During the Baldwin County Board of Education’s work session in Fairhope Tuesday, Superintendent Eddie Tyler took time at the start of the meeting to publicly address Gulf Shores’ decision to form its own city school system.
“We basically are going through a split with the city of Gulf Shores as they are determining their path and their journey to start a city school system,” Tyler said. “We do wish them well. We wish them the best, and I want the best for the children and employees there as well.”
Tyler said the Baldwin County School System was in a position now of having to see what steps Gulf Shores would take next.
“We need to wait for Gulf Shores to put a school board in place and hire a superintendent,” Tyler said. “We’ll just have to wait and see. We have to wait for that to happen to engage with the city in negotiations.”
Tyler said he expected negotiations between the county system and Gulf Shores to likely begin by the end of this year or January 2018.
He said the city had put out an “aggressive timeline” to have their city school system running by next August.
“I don’t know how realistic that is,” Tyler said. “I’m not saying it isn’t possible or doable.”
Tyler said he was assembling a team including members of the BCSS staff to help with the process who were subject matter experts on various issues that could come up in negotiations.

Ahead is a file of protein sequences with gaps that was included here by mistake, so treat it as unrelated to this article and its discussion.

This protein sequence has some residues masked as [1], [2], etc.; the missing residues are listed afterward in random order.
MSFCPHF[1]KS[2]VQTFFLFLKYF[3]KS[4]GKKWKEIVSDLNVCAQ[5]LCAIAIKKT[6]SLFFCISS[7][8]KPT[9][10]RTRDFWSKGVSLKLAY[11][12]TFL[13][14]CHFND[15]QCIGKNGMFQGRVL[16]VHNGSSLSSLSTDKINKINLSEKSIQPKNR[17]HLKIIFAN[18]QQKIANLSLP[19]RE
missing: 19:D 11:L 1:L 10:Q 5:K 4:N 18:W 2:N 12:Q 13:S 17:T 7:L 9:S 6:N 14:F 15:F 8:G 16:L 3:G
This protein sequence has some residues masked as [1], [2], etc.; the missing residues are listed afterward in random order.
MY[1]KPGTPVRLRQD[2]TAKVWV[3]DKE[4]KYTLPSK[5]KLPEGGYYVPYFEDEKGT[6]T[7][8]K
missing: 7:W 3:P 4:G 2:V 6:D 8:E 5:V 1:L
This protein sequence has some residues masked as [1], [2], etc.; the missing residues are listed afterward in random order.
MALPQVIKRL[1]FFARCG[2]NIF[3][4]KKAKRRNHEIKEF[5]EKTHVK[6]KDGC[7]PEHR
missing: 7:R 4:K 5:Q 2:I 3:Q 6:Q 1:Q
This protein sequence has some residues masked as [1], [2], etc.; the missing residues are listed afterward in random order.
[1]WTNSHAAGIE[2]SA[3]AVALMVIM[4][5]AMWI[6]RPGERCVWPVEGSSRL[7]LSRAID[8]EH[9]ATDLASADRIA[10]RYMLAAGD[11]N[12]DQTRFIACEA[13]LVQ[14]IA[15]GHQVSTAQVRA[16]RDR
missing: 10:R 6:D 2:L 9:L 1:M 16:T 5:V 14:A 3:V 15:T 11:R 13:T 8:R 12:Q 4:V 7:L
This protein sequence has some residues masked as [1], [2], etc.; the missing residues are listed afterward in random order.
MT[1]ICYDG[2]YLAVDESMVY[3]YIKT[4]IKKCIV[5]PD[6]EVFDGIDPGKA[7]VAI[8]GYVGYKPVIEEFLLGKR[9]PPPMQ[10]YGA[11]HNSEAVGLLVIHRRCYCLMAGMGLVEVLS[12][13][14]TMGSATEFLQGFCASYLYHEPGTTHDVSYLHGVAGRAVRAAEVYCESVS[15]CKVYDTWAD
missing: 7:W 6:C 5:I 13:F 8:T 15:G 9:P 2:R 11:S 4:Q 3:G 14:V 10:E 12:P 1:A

Tyler cautioned board members to be aware of their personal commentary regarding the split, and said the decision of what happened would ultimately be left up to the state superintendent.
Tyler said he had visited with teachers earlier this week in the Gulf Shores feeder pattern schools to try to address anxieties there.
“There was nothing I could tell them other than we’re going to keep everyone’s best interest at heart,” Tyler said. “I wanted to try to put aside some fears and let them know what the timeline could look like.”
Tyler said he would have similar talks with teachers and others in Orange Beach to address questions and concerns they might have there.
He said he had been approached by some teachers in the affected schools that wanted to remain within the Baldwin County system, but said that would be a matter that would involve consultation with the system’s Personnel staff and the AEA representatives.
“In the end, I have 30,000 children left in Baldwin County schools that need our attention and close to 4,000 employees,” Tyler said.
Tyler said he understood many people across the county had questions and anxieties about the split, but he said right now things were somewhat in a holding pattern.
“All the parents, they have anxieties,” Tyler said. “Basically, they just want answers, but we don’t have answers to give them.”
Media request for full Gulf Shores study
Gulf Coast Media had requested a full version of the study commissioned by the City of Gulf Shores after the presentation of the five-page report presented to the council by the Public Affairs Research Council of Alabama.
Officials from the City of Gulf Shores contacted Gulf Coast Media this week and informed the paper that the five-page report was the complete study.